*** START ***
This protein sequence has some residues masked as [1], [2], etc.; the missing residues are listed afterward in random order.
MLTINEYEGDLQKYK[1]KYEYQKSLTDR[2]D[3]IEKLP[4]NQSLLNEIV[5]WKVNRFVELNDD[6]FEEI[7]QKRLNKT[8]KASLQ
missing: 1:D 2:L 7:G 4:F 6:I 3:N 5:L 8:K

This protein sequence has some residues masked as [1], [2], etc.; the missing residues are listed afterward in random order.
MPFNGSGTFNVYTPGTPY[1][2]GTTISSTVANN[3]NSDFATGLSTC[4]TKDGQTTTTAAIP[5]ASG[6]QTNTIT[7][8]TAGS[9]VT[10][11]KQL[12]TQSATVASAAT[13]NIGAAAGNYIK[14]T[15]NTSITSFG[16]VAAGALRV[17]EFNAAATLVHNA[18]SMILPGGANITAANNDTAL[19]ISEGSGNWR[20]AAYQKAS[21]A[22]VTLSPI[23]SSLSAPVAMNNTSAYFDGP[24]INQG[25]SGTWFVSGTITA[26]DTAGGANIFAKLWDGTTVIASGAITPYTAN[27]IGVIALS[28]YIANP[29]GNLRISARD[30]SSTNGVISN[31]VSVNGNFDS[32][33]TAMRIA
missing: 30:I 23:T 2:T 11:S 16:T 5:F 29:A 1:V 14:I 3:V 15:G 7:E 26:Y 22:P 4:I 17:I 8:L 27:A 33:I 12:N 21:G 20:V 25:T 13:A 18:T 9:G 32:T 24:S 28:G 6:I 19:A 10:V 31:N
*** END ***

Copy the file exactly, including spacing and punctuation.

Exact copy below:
This protein sequence has some residues masked as [1], [2], etc.; the missing residues are listed afterward in random order.
MLTINEYEGDLQKYK[1]KYEYQKSLTDR[2]D[3]IEKLP[4]NQSLLNEIV[5]WKVNRFVELNDD[6]FEEI[7]QKRLNKT[8]KASLQ
missing: 1:D 2:L 7:G 4:F 6:I 3:N 5:L 8:K

This protein sequence has some residues masked as [1], [2], etc.; the missing residues are listed afterward in random order.
MPFNGSGTFNVYTPGTPY[1][2]GTTISSTVANN[3]NSDFATGLSTC[4]TKDGQTTTTAAIP[5]ASG[6]QTNTIT[7][8]TAGS[9]VT[10][11]KQL[12]TQSATVASAAT[13]NIGAAAGNYIK[14]T[15]NTSITSFG[16]VAAGALRV[17]EFNAAATLVHNA[18]SMILPGGANITAANNDTAL[19]ISEGSGNWR[20]AAYQKAS[21]A[22]VTLSPI[23]SSLSAPVAMNNTSAYFDGP[24]INQG[25]SGTWFVSGTITA[26]DTAGGANIFAKLWDGTTVIASGAITPYTAN[27]IGVIALS[28]YIANP[29]GNLRISARD[30]SSTNGVISN[31]VSVNGNFDS[32][33]TAMRIA
missing: 30:I 23:T 2:T 11:S 16:T 5:F 29:A 1:V 14:I 3:V 15:G 7:E 26:Y 22:P 4:I 17:I 8:L 27:A 33:I 12:N 21:G 20:V 25:T 13:A 18:T 9:G 32:T 24:S 28:G 6:I 19:A 10:V 31:N